Pedro GuerreroNovember 13, 2009
I found another card on the street yesterday, my second in the last week. What is the universe trying to tell me? Now I walk around staring at the ground, looking for more cards. Maybe I’ll quit my job and take up card-scavenging full-time. Maybe then I could figure out what this life is all about. My thinning wiry hair would grow long and unruly, and because of poverty I’d lose the couch-and-beer ten pounds that settled upon me in recent years as I neared forty. Forty! Last night as I walked home from the train, this card in my backpack along with several notebooks from work and my work laptop and some health plan information that baffles and overwhelms me, I kept hearing footsteps behind me, scuttling through the fallen leaves on the sidewalk. But when I finally snuck a look back there was no one. Then I started imagining a scenario in which my ten-year-old self was following me around. Eventually I’d catch a glimpse of him when I looked back, and then I’d ask him why he was here, and he wouldn’t really know but would start asking me about my life, i.e., his future, and I’d frighten and sadden him with a droning report of tedium, uncertainty, frustration, diminishment. I’m always ten, looking at myself with ever-growing disbelief. And I’m the person causing the disbelief, a pale cipher searching for messages in street detritus.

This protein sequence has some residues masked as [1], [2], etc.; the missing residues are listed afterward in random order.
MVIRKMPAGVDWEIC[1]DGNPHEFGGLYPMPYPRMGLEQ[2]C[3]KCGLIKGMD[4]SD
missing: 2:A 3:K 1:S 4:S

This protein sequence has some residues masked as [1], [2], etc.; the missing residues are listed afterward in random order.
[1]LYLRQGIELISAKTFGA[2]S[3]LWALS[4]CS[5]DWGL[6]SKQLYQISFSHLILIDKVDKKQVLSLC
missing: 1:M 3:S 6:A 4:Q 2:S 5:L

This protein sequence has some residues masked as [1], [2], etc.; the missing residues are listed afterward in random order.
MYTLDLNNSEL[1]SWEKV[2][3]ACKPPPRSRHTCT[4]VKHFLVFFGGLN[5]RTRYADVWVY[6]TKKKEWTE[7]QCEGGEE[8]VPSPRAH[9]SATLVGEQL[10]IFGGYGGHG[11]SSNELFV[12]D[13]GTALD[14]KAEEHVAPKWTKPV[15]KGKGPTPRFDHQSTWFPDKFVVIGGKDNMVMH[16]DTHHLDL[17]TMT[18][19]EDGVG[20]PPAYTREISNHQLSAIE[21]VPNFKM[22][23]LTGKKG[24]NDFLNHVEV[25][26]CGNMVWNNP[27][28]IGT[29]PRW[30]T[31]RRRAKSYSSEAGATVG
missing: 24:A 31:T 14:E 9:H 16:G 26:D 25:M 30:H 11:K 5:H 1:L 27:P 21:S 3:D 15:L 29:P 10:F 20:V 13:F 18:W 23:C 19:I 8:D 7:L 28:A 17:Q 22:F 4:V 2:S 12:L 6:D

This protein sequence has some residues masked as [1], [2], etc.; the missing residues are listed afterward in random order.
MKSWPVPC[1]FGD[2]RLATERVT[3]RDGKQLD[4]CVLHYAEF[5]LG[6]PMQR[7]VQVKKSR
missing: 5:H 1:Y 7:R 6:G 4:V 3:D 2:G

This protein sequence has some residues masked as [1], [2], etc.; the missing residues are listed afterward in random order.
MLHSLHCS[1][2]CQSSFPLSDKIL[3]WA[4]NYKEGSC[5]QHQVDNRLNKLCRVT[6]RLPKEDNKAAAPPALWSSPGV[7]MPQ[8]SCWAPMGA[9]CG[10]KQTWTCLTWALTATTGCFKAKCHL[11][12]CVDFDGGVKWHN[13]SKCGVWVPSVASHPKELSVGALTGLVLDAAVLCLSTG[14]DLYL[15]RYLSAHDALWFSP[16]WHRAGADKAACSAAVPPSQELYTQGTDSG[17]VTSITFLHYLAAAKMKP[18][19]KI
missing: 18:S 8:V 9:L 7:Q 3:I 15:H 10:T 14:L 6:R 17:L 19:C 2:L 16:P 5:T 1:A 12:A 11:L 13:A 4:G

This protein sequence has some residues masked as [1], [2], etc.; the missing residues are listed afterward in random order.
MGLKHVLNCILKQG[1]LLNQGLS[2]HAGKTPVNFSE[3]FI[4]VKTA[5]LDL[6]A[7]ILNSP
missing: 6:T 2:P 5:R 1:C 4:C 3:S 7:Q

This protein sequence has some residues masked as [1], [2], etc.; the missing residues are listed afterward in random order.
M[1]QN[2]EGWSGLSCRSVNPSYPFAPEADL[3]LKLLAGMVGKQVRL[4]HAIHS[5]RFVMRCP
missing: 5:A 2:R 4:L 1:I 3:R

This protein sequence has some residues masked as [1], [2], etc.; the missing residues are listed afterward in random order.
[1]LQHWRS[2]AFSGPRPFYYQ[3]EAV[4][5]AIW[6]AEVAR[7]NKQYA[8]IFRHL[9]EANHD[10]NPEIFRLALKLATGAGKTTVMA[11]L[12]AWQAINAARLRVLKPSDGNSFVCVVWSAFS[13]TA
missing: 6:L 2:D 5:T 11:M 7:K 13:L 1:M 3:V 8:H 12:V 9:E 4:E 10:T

The message lately, judging by the two cards I’ve most recently found, seems to be something about highly accomplished Latin players who seem to have a lower general historical profile than they deserve. First it was long-time effective reliever Roberto Hernandez. Now it’s Pedro Guerrero. Judging by the statistic of OPS+, which in adjusting for historical context is the most accurate single measure of a player’s relative worth as a hitter, Pedro Guerrero was a more potent offensive force throughout his career than, among many others, George Brett, Al Simmons, Ken Griffey, Jr., David Ortiz, and Joe Morgan. He didn’t stick around long enough to rack up Hall of Fame-caliber career counting stats such as home runs and hits, and he also had an iron glove at all of the many fielding positions where teams tried to hide him. But he could hit like few have.
I don’t know how this could relate to my own life, but I do know that in the moments after I find a card on the ground I feel lucky. It’s a buzzing feeling in my head and limbs, like I just connected with a pitch. Yesterday I had been rushing to catch the bus up Western to start my long commute to work, but with the card the moment opened up a little. I started looking everywhere for more treasures where before I hadn’t really been looking at anything. I hadn’t been listening. I hadn’t been anything. For a second I could see. Next time I hear footsteps behind me, I’ll try to remember this feeling.